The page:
- Pre-order Price Guarantee: order now and if the Amazon.co.uk price decreases between the time you place your order and the release date, you'll be charged the lowest price. Here's how (terms and conditions apply)
|Amazon Price||New from||Used from|
|Paperback, 17 Mar 2015||
Would you like to give feedback on images?
Not quite. Yes, Getting Things Done offers a complete system for downloading all those free-floating gotta-dos clogging your brain into a sophisticated framework of files and action lists--all purportedly to free your mind to focus on whatever you're working on. However, it still operates from the decidedly Western notion that if we could just get really, really organised, we could turn ourselves into 24/7 productivity machines. (To wit, Allen, whom the New Economy bible Fast Company has dubbed "the personal productivity guru", suggests that instead of meditating on crouching tigers and hidden dragons while you wait for a plane, you should unsheathe that high-tech sabre known as the mobile phone and attack that list of calls you need to return.)
As whole-life-organising systems go, Allen's is pretty good, even fun and therapeutic. It starts with the exhortation to take every unaccounted-for scrap of paper in your workstation that you can't junk. The next step is to write down every unaccounted-for gotta-do cramming your head onto its own scrap of paper. Finally, throw the whole stew into a giant "in-basket".
That's where the processing and prioritising begin; in Allen's system, it get a little convoluted at times, rife as it is with fancy terms, subterms, and sub-subterms for even the simplest concepts. Thank goodness the spine of his system is captured on a straightforward, one-page flowchart that you can pin over your desk and repeatedly consult without having to refer back to the book. That alone is worth the purchase price. Also of value is Allen's ingenious Two-Minute Rule: if there's anything you absolutely must do that you can do right now in two minutes or less, then do it now, thus freeing up your time and mind tenfold over the long term. It's common sense advice so obvious that most of us completely overlook it, much to our detriment. Allen excels at dispensing such wisdom in this useful, if somewhat belaboured, self-improver aimed at everyone from CEOs to football mums (who, we all know, are more organised than most CEOs to start with). --Timothy Murphy --This text refers to the Hardcover edition.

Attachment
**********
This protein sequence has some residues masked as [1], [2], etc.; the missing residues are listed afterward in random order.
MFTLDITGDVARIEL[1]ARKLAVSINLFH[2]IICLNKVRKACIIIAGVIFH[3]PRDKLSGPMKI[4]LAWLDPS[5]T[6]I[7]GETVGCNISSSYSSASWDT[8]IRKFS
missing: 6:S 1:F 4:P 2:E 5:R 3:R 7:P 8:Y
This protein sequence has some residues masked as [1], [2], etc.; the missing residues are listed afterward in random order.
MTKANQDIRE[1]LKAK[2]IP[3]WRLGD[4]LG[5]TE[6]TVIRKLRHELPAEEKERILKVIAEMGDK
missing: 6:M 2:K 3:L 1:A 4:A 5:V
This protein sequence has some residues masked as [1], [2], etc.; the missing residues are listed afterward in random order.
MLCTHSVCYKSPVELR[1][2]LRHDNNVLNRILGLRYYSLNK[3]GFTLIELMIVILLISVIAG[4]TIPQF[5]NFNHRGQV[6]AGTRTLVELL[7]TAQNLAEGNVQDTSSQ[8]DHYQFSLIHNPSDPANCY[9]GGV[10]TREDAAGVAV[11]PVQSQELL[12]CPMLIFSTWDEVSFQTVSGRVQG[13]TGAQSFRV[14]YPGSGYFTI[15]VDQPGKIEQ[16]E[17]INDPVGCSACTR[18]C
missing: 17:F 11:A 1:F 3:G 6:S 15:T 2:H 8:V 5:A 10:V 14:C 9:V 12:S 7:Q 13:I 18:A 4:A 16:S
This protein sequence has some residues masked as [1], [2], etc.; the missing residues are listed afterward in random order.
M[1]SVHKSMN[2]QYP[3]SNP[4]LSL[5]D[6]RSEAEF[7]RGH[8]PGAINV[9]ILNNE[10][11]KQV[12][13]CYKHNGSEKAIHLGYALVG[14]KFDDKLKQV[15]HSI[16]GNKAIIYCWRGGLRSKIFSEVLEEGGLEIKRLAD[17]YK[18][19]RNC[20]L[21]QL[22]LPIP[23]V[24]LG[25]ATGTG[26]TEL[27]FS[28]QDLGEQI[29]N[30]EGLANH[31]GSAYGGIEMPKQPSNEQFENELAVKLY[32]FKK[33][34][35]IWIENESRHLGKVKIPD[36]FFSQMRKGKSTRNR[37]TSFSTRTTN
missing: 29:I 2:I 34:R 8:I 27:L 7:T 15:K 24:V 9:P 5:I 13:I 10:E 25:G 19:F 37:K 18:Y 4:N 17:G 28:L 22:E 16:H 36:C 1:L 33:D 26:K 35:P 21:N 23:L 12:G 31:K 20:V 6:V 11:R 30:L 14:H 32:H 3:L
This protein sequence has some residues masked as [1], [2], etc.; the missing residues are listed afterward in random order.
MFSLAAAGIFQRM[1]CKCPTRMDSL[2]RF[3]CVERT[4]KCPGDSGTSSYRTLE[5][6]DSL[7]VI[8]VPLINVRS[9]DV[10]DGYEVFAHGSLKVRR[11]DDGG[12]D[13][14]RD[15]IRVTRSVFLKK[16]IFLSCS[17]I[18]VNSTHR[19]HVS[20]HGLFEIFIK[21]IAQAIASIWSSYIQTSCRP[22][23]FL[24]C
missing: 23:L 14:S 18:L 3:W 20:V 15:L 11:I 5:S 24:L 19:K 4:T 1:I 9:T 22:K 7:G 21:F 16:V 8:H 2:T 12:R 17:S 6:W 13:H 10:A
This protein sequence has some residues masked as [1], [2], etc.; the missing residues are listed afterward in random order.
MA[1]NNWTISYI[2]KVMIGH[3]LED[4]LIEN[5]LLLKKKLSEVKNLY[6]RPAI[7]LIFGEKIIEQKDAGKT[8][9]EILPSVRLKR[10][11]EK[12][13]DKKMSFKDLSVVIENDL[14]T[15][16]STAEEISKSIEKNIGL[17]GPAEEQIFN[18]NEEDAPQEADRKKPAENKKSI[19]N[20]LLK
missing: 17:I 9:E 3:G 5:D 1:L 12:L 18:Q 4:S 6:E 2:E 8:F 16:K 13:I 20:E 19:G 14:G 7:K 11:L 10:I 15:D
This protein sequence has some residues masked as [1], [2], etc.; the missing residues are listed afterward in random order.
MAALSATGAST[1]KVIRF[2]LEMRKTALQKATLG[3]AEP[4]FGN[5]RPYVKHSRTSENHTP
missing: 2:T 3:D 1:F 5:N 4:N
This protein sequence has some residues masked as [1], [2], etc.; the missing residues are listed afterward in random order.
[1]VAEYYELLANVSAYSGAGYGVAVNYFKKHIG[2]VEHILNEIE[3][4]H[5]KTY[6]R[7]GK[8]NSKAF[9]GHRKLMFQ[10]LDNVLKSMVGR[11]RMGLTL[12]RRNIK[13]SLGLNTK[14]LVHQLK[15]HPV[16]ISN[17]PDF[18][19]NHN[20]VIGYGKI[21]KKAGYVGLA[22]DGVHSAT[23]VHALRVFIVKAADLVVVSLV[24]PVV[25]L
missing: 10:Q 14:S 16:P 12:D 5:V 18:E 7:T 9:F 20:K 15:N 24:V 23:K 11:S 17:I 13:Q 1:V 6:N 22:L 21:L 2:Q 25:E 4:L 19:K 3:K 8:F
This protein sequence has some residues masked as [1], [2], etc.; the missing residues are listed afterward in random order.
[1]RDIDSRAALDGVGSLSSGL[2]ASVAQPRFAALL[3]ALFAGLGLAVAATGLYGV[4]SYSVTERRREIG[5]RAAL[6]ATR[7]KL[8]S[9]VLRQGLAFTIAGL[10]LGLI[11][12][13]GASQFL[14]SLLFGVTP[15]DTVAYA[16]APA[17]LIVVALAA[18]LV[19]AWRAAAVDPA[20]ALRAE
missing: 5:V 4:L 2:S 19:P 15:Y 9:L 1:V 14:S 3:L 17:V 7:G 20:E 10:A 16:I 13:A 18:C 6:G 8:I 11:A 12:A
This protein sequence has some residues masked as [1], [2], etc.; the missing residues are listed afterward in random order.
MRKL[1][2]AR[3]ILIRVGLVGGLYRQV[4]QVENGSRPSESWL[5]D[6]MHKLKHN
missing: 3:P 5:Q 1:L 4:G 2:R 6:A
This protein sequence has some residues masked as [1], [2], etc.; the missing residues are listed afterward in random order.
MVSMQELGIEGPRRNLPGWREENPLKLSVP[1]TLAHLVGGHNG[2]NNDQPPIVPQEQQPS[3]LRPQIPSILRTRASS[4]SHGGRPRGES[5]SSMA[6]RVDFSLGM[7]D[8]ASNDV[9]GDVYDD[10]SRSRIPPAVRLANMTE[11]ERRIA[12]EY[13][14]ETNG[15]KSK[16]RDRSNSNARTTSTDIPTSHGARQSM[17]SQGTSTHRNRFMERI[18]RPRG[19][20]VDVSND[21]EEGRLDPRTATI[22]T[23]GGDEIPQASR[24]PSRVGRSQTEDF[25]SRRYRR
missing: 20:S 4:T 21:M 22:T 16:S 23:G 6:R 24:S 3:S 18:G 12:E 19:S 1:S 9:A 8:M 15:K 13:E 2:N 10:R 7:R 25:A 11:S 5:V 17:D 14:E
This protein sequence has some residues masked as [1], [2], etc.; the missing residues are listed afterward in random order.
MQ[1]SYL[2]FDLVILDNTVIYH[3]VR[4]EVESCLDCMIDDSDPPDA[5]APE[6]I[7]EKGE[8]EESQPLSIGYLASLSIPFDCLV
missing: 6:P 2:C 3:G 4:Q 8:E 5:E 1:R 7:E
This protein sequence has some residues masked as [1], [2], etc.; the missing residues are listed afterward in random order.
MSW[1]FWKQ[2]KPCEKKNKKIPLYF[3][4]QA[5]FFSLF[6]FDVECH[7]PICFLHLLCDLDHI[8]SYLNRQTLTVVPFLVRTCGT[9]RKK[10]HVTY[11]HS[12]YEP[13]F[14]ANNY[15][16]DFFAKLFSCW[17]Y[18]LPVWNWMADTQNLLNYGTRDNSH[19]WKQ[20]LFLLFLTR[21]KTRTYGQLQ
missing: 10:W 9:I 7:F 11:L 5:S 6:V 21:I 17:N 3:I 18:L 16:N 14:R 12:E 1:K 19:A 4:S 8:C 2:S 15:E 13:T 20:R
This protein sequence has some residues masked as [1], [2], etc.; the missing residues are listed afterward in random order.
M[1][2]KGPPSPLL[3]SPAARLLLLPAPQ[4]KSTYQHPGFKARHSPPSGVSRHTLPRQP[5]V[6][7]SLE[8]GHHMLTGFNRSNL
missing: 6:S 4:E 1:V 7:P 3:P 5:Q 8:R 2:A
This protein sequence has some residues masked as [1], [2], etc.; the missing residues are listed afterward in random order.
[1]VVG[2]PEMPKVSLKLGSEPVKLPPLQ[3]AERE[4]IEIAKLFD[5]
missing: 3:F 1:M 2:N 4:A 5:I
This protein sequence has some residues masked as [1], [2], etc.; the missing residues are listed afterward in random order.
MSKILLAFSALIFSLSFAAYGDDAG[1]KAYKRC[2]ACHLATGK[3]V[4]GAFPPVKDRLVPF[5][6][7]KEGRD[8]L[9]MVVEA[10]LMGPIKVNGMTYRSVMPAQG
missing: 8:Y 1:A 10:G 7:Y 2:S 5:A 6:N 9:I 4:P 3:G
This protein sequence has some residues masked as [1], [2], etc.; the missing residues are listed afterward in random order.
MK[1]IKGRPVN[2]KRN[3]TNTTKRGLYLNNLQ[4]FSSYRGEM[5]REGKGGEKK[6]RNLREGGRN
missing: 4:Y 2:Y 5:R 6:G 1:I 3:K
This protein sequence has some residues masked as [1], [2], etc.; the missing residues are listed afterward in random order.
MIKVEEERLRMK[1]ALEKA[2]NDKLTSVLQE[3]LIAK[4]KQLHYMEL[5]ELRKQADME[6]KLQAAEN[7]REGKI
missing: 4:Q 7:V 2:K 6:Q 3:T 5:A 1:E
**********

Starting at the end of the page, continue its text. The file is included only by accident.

This book was recommended to me by a work colleague and it is worth every penny and more. I thought it was very practical, no waffle, straight to the point. Read morePublished 2 days ago by Emer parker
Excellent def recommend has helpt me organise my life never mind work.Published 8 days ago by Mr. L. J. Watson
Declutter, file your stuff, list your to dos and deal with them in appropriate categories and at appropriate times .... Read morePublished 27 days ago by plotter
This book has spawned a whole movement around the GRD concept. And I can see why. The only problem is that (to me at least) the book is too repetitive and overlong, so the latter... Read morePublished 1 month ago by A Fan
im glad i bought this and read. many of the critricisms about the book is true but, for me, it was a God-send.Published 1 month ago by LR
Great book, one of my core methods to manage my day in a relentlessly busy job managing a large team of people. Read morePublished 2 months ago by Gman
Really useful. Even if you take a few tips from the book, it's worth it for those looking to improve on work based efficiency.Published 2 months ago by BZA